This article is from Open Magazine.
By Haima Deshpande
The story of this 14-year- old seems in keeping with what the drug does. Her working parents had entrusted her to the care of the joint family-- seven adults and three children--they lived in. One day, when her mother, an executive with a realty firm, returned from work, she saw her daughter fast asleep. What was odd, though, was her behaviour after she awoke: she was angry and fatigued. When the pattern repeated itself three days in a row, the mother consulted their family doctor. He suspected drug abuse, but the daughter denied the intake of any narcotic. Finally, the parents found that she had been drinking a bottle of juice that her best friend brought daily, a drink they later discovered was spiked with mephedrone, a new synthetic drug. Questioning revealed that the friend had been introduced to a white tablet at her dance class and she had been taking it with her juice as a mood uplifter. It made her happy, she said. And it only cost Rs 50 for two pills.
The girl is currently in a de-addiction centre in Mumbai, getting weaned off the drug. "I would listen to FM radio all the time. The way the RJs spoke of 'meow meow' (the popular name for mephedrone) and its effects made me keen to try it," she says.
Mephedrone is easy to buy. Available online, it is delivered home, bypassing pedlars. Websites sell it under such names as Drone, Bubble, Meow Meow, Mieow, Meph and M-Cat. The feline touch is explained by its similarity to the African herb khat, pronounced 'cat'. Unlike banned drugs such as cocaine, ecstasy or LSD, mephedrone is not covered by the India's Narcotic Drugs and Psychotropic Substances Act (NDPS). The drug is used for plant feeders, bath salts and chemical research, and so it escaped a ban despite being addictive. Cheap to synthesise--it can be produced in a pressure cooker--mephedrone can be drunk dissolved in a fluid, swallowed as a tablet, snorted up a nostril or even injected. Teenagers seem to be particularly vulnerable to its charms, according to the Mumbai Police.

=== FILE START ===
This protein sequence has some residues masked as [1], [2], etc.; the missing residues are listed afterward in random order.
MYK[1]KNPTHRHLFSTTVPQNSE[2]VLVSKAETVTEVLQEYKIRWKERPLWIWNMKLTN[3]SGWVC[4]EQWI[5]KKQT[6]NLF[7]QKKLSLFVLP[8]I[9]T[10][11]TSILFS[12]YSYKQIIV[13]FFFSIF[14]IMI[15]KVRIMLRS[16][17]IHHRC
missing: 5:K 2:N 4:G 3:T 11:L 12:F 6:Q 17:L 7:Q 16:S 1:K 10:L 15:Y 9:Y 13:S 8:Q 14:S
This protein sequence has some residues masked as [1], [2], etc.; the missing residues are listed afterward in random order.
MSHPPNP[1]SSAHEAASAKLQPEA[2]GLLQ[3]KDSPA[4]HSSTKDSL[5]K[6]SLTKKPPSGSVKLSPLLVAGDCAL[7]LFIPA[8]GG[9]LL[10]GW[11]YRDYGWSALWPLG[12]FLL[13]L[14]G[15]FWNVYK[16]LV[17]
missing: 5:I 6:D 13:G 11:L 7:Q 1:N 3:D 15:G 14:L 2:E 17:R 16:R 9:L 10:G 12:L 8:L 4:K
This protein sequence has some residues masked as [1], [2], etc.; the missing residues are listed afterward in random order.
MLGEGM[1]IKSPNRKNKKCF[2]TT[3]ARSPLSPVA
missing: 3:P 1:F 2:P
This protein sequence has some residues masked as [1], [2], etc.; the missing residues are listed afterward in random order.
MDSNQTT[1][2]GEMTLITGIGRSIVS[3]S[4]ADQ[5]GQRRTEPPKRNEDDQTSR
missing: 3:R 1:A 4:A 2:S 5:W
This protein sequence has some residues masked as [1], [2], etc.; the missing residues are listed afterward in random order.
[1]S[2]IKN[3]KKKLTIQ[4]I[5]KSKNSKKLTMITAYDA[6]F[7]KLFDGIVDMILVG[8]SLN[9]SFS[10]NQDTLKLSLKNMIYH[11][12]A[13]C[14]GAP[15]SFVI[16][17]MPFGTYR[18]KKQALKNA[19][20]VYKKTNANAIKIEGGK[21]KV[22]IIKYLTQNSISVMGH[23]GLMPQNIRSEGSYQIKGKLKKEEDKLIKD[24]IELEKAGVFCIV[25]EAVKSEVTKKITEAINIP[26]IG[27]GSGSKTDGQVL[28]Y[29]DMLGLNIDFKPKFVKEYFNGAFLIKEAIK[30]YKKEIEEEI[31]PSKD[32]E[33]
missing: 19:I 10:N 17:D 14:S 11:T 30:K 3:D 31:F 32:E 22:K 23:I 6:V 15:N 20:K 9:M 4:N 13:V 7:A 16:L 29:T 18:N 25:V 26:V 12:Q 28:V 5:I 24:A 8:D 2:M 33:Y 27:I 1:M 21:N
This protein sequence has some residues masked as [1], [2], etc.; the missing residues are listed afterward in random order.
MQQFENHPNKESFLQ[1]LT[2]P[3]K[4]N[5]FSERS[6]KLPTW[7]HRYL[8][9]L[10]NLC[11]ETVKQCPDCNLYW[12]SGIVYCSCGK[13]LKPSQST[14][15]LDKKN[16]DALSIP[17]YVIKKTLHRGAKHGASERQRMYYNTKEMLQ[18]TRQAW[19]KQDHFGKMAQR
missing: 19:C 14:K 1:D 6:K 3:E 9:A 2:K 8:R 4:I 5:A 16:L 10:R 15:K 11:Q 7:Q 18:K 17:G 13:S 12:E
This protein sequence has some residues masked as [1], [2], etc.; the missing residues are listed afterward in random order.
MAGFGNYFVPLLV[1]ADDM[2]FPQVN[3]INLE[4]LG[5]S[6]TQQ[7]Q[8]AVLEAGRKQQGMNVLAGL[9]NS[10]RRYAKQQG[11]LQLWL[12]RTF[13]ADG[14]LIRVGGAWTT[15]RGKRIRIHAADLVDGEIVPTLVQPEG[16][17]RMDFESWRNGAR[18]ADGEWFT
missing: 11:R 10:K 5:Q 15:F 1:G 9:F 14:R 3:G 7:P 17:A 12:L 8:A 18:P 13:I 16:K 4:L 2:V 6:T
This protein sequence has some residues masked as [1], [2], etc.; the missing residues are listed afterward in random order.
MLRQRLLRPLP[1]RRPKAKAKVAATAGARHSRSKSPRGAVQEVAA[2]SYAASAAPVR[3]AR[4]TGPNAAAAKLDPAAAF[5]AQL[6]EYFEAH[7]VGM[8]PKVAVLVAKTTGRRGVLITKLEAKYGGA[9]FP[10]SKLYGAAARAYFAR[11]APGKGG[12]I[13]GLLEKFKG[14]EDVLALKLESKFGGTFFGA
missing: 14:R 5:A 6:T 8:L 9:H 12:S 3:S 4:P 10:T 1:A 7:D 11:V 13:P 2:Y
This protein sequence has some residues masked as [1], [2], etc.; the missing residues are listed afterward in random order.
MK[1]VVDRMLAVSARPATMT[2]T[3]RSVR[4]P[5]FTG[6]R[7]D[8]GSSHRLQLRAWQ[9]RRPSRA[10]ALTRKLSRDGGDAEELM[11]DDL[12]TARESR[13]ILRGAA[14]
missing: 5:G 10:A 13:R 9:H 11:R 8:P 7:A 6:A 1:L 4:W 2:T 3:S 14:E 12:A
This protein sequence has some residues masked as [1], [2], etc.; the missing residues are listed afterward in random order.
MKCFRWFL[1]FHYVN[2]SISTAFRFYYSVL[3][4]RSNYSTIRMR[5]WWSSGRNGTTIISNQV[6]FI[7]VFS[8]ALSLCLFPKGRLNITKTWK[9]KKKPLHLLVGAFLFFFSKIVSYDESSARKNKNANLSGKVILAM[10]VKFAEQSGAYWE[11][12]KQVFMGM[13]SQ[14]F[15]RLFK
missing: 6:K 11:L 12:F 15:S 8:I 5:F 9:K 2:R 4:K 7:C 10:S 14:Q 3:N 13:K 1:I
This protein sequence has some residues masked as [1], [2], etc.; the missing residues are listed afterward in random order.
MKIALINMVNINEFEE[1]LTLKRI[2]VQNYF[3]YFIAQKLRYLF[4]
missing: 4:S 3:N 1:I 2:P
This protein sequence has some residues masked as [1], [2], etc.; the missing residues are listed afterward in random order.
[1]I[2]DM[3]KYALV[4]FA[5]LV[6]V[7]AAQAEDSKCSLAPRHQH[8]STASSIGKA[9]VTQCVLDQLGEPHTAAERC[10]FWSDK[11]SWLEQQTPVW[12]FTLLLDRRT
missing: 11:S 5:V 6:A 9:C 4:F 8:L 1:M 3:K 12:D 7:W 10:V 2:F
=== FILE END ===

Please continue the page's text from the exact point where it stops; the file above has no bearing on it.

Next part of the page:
"It made her happy, she said. And it only cost Rs 50 for two pills."
The price is what makes it so popular. Students have access to the drug for as little as Rs 20 for a gram. The police say adults are charged between Rs 150 and Rs 500 for the same quantity, depending on where the sale is made. Compare that with cocaine, which costs Rs 3,000-4,000 per gm, Meth Crystal at Rs 1,500-2,000, or acid LSD dots, which cost between Rs 800-1,000 each.
Dr Yusuf Merchant, founder director of the NGO Drug Abuse Information Rehabilitation & Research Centre, fears that Meow addiction is spiralling out of control. The police estimate of 100,000 addicts in the city, he says, under represents the true scale of the menace. He has written to the Prime Minister and the Chief Justice of the Bombay High Court asking for a complete ban on the sale and consumption of mephedrone.